Research Integrity

Liverpool John Moores University (the University) expects the highest standards of integrity to be observed in the conducting of research. Although allegations of research misconduct are rare, the University takes all such allegations very seriously and will ensure that they are investigated fully with the outcome of the investigation fully reported. The University is also committed to protecting its staff and students from malicious accusations and will take action against any individual(s) responsible for such allegations.

The University Research and Scholarship Committee has formally confirmed the University’s commitment to The Concordat to Support Research Integrity (2012). The Concordat (devised by the UK Government, Universities UK and major funding bodies) sets out five commitments that those engaged in research should make to help ensure that the highest standards of rigour and integrity are maintained. These key commitments apply to researchers, their employers and funding bodies alike.

Cover of the concordat to support research integrity

The University’s Procedure for the Investigation of Alleged Misconduct in Research reflects the need for expert knowledge to resolve complaints of research misconduct. The procedure has been approved by the Academic Board of the University and has taken due account of sector wide developments with regard to the identification and investigation of research misconduct and the work of the UK Research Integrity Office.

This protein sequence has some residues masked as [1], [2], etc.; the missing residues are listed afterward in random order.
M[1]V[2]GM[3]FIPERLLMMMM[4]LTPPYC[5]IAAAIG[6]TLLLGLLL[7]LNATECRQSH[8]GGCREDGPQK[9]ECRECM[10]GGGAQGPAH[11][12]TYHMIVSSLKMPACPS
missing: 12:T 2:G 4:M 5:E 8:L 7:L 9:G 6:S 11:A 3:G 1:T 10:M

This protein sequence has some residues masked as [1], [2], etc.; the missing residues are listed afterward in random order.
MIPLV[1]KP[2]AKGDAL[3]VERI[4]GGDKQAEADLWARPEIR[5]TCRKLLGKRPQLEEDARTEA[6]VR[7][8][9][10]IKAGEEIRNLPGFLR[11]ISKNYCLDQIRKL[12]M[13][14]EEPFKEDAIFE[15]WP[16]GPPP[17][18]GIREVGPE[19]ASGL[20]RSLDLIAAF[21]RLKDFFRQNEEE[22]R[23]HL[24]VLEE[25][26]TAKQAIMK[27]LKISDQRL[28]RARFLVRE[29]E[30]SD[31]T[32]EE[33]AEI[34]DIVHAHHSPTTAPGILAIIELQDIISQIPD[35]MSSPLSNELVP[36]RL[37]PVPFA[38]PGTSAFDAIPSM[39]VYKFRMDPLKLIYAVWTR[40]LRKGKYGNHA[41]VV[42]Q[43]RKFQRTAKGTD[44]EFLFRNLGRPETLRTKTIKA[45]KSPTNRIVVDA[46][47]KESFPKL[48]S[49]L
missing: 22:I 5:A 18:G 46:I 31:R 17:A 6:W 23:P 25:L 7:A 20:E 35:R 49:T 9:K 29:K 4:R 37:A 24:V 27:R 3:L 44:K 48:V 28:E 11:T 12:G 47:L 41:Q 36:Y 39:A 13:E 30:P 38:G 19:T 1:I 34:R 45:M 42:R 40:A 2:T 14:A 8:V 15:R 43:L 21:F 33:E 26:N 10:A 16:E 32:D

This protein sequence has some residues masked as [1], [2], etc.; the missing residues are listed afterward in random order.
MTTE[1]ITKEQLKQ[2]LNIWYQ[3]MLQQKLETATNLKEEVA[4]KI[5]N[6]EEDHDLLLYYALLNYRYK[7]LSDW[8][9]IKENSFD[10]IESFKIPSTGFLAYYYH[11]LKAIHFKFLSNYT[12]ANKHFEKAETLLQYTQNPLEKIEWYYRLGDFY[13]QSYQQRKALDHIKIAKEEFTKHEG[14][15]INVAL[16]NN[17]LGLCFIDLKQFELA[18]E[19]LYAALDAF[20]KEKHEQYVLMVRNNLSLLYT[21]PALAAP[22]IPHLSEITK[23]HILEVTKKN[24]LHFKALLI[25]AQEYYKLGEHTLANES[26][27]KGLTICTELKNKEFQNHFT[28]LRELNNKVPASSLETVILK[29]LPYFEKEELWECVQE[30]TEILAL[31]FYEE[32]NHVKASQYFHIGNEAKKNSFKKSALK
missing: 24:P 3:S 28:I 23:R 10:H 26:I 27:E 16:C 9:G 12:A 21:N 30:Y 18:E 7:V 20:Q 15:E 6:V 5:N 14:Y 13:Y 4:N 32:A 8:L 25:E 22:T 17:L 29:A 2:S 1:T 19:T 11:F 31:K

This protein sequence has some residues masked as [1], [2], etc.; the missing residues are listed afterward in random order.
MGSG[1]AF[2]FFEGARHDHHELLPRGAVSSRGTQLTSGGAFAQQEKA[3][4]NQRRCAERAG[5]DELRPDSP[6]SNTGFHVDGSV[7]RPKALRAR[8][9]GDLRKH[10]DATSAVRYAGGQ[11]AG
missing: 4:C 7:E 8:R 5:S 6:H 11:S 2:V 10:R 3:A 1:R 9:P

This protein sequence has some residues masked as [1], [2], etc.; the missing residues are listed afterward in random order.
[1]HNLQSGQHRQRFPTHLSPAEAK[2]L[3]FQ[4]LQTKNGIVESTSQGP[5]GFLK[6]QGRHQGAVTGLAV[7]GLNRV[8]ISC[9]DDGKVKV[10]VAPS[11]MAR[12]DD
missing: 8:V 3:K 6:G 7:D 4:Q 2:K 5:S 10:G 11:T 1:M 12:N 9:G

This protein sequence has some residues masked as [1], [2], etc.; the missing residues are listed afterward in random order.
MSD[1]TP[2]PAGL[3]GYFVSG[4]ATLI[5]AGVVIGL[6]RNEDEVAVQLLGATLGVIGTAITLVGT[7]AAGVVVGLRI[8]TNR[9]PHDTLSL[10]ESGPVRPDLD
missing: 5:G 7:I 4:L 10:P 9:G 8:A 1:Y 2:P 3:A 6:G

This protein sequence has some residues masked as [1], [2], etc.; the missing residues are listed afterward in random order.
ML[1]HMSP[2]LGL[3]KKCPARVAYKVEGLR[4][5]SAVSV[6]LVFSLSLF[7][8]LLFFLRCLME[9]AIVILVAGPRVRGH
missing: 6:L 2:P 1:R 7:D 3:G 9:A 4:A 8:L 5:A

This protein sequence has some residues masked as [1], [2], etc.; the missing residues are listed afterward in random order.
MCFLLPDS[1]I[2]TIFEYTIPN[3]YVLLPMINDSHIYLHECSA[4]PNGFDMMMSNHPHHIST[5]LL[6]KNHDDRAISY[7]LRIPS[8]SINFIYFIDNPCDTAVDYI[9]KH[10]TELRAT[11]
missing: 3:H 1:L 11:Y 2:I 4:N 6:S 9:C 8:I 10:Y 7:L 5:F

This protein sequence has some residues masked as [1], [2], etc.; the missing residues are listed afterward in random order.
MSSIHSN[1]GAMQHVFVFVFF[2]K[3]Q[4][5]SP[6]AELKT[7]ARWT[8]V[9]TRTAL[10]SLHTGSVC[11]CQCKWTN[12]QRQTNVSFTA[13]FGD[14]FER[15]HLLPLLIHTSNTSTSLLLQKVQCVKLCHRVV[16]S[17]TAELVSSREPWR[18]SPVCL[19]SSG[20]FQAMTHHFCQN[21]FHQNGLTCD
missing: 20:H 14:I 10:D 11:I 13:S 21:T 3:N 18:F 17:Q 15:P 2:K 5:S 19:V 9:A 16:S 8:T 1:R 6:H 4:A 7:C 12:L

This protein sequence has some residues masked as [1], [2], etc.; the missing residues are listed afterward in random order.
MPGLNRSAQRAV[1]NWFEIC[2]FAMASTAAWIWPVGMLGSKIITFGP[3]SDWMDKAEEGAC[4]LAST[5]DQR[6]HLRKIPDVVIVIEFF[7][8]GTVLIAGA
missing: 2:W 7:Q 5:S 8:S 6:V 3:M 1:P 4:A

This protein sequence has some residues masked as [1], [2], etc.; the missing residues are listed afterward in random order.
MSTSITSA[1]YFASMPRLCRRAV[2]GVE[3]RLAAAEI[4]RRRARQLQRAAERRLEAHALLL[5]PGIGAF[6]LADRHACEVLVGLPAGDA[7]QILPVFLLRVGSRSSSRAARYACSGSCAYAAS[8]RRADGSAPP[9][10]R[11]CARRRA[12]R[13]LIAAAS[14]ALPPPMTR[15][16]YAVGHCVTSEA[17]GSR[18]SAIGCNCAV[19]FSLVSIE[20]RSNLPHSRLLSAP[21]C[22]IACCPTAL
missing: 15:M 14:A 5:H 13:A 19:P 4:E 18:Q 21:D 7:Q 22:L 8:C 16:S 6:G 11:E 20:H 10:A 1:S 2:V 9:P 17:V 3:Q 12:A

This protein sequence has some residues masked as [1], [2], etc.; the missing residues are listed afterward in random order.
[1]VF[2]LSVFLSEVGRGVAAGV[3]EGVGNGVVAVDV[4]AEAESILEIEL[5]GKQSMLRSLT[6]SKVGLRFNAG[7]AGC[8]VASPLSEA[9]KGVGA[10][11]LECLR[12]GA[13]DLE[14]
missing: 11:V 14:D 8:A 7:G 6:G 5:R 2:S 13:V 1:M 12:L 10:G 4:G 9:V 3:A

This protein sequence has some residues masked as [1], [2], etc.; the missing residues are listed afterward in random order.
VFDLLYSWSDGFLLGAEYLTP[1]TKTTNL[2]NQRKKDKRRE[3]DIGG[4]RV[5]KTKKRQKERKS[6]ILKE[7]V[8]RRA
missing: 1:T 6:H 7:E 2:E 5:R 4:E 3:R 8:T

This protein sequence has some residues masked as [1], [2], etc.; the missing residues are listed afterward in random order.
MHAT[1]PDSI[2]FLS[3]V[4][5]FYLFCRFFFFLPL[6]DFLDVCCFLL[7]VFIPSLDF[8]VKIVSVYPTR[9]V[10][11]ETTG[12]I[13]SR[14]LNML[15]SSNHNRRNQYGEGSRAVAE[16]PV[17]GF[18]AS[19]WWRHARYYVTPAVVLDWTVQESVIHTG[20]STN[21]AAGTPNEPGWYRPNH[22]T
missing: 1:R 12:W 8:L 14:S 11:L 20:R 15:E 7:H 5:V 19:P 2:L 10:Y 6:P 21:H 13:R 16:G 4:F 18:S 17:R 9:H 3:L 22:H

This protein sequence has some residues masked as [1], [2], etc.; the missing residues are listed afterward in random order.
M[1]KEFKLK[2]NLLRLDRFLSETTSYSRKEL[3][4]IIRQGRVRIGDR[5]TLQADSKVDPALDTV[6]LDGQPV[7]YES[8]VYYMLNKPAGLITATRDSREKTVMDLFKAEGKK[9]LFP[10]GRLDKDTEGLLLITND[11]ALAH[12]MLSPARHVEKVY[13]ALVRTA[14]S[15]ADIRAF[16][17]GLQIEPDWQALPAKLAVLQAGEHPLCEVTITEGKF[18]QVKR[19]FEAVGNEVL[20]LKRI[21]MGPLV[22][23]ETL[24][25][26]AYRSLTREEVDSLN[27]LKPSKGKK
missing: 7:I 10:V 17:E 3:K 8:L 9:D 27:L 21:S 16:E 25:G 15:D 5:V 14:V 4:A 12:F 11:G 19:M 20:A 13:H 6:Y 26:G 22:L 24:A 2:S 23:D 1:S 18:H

Procedure for the Investigation of Alleged Misconduct in Research (link to pdf)

Protocol for Investigating Officers (link to pdf)

Protocol for Formal Hearing (link to pdf)

Guidance for Researchers on Retractions in Academic Journals

In the event of establishing that there has been misconduct in carrying out research or an investigation reveals that serious errors have occurred, it may become necessary to retract articles or submissions in journals or other publications. The UK Research Integrity Office (UKRIO) has produced an information note to raise awareness of the need for retractions in academic journals and reminds researchers that good practice in research means reporting concerns about the conduct of research, including its publication and dissemination.

The guidance looks at what circumstances might justify retraction, what are the professional responsibilities in this respect and emphasises the need for prompt and thorough investigation.

The information note can be read on the UKRIO website at and further information about retractions can be obtained by contacting

Page last modified 30 September 2014.

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